August 27, 2013 Jaclyn Bickerton
Earlier in the week, Emarketer released an updated spending forecast for 2013 RTB advertising in the U.S. Hold on…is everyone clear on what RTB advertising is? I’m not going to lie; I had to do some additional research to be clear of it myself. Let me explain it to you the best I can.
The process of real-time bidding starts when a user opens a page on a website, causing it to start loading. At that time, the website sends out a “bid request” to thousands of potential advertisers describing all of the information they have gathered from cookies about the user (such as age, gender, location, recent searches, etc.). Based on the information provided from the publisher (website), advertisers evaluate if this is someone they want to target with their advertising and if yes, within about 100 milliseconds the advertiser places a bid. The publisher then determines the highest bidder and allows them to place its ad on the page. Astonishingly, the entire series of to-and-from communication between publisher and advertisers takes place in 300-500 milliseconds, causing no visible delay to the user.
So are we all clear on the process of real-time bidding? Great – now let’s get back to the article I found on adage.com. In the article titled “Real-Time Ad Spending Growing Faster Than Expected”, Alex Kantrowitz shares the findings of a recent Emarketer report and comments on the effects it could have on the advertising industry.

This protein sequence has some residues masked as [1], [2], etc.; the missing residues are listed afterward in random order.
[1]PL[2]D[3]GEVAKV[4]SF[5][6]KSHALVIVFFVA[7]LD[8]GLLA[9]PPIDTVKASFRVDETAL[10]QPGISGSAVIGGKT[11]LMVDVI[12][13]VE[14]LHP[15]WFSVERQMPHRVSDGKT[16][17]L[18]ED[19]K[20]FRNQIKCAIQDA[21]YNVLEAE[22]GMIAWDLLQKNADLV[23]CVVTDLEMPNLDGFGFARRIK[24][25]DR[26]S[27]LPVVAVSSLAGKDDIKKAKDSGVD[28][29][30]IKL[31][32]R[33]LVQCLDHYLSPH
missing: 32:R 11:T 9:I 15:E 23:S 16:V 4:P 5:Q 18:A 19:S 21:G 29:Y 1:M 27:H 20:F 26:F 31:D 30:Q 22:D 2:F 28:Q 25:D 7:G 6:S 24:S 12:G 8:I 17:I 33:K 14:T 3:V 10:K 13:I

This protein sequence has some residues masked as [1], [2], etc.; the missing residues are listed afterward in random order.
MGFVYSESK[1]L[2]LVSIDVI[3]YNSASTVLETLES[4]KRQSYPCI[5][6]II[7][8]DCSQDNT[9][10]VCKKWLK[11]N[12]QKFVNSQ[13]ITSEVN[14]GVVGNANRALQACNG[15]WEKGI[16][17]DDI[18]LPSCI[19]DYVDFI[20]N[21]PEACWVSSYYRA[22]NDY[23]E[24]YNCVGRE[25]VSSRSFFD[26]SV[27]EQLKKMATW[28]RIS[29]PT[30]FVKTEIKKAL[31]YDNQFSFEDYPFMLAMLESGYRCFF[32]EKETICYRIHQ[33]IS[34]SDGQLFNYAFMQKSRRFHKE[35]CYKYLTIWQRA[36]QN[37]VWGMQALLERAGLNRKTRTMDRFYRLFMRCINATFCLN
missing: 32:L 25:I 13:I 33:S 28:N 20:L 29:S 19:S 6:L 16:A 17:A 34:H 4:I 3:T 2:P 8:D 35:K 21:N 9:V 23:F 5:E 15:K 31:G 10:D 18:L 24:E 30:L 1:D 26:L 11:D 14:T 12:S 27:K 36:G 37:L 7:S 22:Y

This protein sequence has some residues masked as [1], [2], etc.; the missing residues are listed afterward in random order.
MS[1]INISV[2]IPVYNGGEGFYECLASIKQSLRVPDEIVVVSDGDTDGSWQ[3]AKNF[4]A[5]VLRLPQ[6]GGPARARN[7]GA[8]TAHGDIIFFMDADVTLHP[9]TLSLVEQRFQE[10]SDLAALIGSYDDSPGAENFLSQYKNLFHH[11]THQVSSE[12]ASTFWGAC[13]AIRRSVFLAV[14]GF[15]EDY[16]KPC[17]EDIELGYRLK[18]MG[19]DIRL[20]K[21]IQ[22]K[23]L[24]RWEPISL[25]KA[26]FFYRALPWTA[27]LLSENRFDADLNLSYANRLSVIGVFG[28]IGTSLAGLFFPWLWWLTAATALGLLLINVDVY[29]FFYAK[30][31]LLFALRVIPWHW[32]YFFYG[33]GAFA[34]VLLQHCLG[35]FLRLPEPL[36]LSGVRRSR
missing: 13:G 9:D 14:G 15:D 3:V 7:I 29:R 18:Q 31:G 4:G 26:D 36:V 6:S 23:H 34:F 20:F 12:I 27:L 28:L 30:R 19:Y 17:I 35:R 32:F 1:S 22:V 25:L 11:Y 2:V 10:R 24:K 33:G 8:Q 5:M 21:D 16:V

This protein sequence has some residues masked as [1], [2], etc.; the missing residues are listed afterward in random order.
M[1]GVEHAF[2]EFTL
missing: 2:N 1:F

To sum it up:
– Total U.S. RTB spending in 2013 at $3.34 billion, up from the $3.32 billion eMarketer predicted in June
– Expectations that RTB spending in the U.S. will increase by 73.9% over last year
“The growth of ads bought using real-time bidding comes as more advertisers familiarize themselves with complex automated buying ecosystem, and seek to reach audiences through a more targeted, and — in some cases — cost-effective process,” said eMarketer in a statement accompanying the revised forecast. To visually accompany this statement, I have found an infographic on Business Insider that shows the mobile real-time bidding ad ecosystem.
Quite complex, eh? But advertisers are learning the ropes and have been investing more in technologies that drive efficiency over premium ad placements. More money is now going to tech middlemen rather than publisher pockets; a warmly welcomed development for the ad tech industry but not likely for content creators. So it’s great for digital publishers, but what do all of you think? Is the money landing where it should?
Jaclyn Bickerton, Social Media, Raven5 Ltd, Oakville & Toronto Ontario, August 2013